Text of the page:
Authors: S. B. Bansode, V. G. Wagh, R. S. Kapadnis, S. S. Kale, M. Pathan Habib


Indium sulfide films have been deposited using chemical bath deposition onto glass and indium tin oxide coated glass substrates. The influences of different deposition parameters viz. substrate and pH have been studied. The films were characterized by different techniques with respect to their crystal structure, surface morphology and compositional property by means of X-ray diffraction, scanning electron microscopy, Energy dispersive spectroscopy and optical absorption. X-ray diffraction studies revealed that amorphous nature of the films. The scanning electron microscopy of as deposited indium sulfide film on ITO coated glass substrate shows random orientation of grains where as those on glass substrates show dumbbell shape. Optical absorption study revealed that band gap varies from 2.29 to 2.79 eV for the deposited film.

Keywords: chemical bath deposition, optical properties, structural property, Indium sulfide

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2844 Development of Sb/MWCNT Free Standing Anode for Li-Ion Batteries

Authors: Indu Elizabeth


Antimony/Multi Walled Carbon nano tube nanocomposite (Sb/MWCNT) is synthesized using ethylene glycol mediated reduction process. Binder free, self-supporting and flexible Sb/MWCNT nanocomposite paper has been prepared by employing the vacuum filtration technique. The samples are characterized by X-ray diffraction (XRD), scanning electron microscopy (SEM), transmission electron microscopy (TEM), Raman spectroscopy (RS), and thermal gravimetric analysis (TGA) to evaluate the structure of anode and tested for its performance in a Lithium rechargeable cell. Electrochemical measurements demonstrate that the Sb/MWCNT composite paper anode delivers a specific discharge capacity of ~400 mAh g-1 up to a current density of 100 mA g-1.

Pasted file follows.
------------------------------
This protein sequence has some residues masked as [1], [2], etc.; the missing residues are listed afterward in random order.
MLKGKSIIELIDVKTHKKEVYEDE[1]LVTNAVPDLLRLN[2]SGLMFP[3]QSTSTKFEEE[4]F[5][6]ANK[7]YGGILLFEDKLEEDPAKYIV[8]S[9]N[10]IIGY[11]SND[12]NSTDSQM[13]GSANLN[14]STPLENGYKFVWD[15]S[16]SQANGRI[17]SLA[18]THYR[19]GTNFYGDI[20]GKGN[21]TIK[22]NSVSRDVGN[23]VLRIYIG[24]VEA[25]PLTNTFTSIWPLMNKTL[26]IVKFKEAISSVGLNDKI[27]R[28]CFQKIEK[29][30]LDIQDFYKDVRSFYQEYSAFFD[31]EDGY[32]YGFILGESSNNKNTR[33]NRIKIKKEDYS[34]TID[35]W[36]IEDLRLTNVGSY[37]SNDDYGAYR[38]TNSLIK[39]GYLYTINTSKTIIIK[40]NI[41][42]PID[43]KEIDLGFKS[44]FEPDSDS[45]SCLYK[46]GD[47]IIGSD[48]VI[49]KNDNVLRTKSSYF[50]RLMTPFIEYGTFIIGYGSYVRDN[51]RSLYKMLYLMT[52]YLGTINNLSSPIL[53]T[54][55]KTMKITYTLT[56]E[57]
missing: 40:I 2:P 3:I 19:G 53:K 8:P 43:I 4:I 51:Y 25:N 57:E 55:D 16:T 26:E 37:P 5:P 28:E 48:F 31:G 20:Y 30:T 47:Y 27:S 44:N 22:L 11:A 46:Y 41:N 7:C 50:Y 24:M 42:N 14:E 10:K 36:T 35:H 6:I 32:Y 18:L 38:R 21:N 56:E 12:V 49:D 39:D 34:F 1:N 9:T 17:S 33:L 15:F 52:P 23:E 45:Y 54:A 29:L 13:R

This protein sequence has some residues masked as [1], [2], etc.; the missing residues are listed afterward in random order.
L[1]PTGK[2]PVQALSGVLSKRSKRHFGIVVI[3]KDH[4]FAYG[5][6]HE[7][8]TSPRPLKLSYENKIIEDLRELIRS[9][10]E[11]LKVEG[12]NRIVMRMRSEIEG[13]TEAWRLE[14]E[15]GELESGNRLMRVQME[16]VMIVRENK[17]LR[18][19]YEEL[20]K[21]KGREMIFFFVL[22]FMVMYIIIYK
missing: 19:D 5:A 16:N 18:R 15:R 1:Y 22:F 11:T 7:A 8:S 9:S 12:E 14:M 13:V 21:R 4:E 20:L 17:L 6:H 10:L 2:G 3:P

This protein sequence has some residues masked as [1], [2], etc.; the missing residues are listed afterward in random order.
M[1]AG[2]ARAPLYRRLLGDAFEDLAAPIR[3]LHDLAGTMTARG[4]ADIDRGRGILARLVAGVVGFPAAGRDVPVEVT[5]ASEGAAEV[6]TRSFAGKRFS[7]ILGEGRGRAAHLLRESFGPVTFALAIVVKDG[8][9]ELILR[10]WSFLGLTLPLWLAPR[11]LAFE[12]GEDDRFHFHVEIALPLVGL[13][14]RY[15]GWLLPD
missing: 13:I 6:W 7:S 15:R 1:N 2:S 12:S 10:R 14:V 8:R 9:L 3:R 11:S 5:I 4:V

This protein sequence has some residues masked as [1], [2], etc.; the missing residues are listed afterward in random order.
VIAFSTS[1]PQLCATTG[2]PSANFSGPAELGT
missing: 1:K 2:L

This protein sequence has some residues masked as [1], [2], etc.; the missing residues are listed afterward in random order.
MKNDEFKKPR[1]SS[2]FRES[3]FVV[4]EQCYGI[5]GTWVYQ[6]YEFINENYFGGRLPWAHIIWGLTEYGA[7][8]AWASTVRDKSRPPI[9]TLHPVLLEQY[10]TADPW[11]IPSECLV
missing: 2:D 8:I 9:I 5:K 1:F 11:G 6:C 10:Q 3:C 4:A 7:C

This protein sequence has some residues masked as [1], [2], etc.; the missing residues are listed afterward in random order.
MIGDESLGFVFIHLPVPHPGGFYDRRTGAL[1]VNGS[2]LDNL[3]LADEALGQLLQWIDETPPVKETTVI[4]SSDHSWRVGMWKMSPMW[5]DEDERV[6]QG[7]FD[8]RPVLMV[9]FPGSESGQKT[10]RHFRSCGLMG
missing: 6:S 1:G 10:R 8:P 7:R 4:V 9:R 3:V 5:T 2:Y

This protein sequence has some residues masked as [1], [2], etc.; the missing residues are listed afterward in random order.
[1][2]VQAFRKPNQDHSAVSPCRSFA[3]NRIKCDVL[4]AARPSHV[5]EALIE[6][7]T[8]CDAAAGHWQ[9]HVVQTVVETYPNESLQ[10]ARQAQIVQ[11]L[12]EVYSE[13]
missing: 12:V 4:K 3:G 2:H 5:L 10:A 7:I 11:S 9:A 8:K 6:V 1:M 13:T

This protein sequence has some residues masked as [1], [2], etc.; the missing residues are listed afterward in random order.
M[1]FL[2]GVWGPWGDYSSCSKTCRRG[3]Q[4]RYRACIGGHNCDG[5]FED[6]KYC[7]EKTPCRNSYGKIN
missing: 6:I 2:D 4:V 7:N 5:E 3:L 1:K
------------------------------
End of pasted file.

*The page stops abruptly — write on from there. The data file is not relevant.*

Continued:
Keywords: antimony, lithium ion battery, multiwalled carbon nanotube, specific capacity

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2843 Scanning Electrochemical Microscopy Studies of Magnesium-Iron Galvanic Couple

Authors: Akram Alfantazi, Tirdad Nickchi


Magnesium galvanic corrosion plays an important role in the commercialization of Mg alloys in the automobile industry. This study aims at visualizing the electrochemical activity of the magnesium surface being coupled with pure iron in sulfate-chloride solutions. Scanning electrochemical microscopy was used to monitor the chemical activity of the surface and the data was compared with the conventional corrosion results such as potentiodynamic polarization, linear polarization, and immersion tests. The SECM results showed that the chemical reactivity of Mg is higher than phosphate-permanganate-coated Mg. Regions in the vicinity of the galvanic couple boundary are very active in the magnesium phase and fully protected in the iron phase. Scanning electrochemical microscopy results showed that the conversion coating provided good corrosion resistance for magnesium in the short-term but fails at long-term testing.

Keywords: corrosion, galvanic corrosion, magnesium, scanning electrochemical microscopy

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2842 Ceiba Speciosa Nanocellulose Obtained from a Sustainable Method as a Potential Reinforcement for Polymeric Composites

Authors: Heloise Sasso Teixeira, Talita Szlapak Franco, Thais Helena Sydenstricker Flores-Sahagun, Milton Vazquez Lepe, Graciela Bolzon Muñiz


Due to the need to reduce the consumption of materials produced from non-renewable sources, the search for new raw materials of natural origin is growing. In this regard, lignocellulosic fibers have great potential. Ceiba sp fibers are found in the fruit of the tree of the same name and have characteristics that differ from other natural fibers. Ceiba fibers are very light, have a high cellulose content, and are hydrophobic due to the presence of waxes on their surface. In this study, Ceiba fiber was used as raw material to obtain cellulose nanofibers (CNF), with the potential to be used in polymeric matrices. Due to the characteristics of this fiber, no chemical pretreatment was necessary before the mechanical defibrilation process in a colloidal mill, obtaining sustainable nanocellulose. The CNFs were characterized by Fourier infrared (FTIR), differential scanning calorimetry (DSC), analysis of the rmogravimetic (TGA), scanning electron microscopy (SEM), transmission electron microscopy, and X-ray photoelectron spectroscopy (XPS).

Keywords: cellulose nanofibers, nanocellulose, fibers, Brazilian fIbers, lignocellulosic, characterization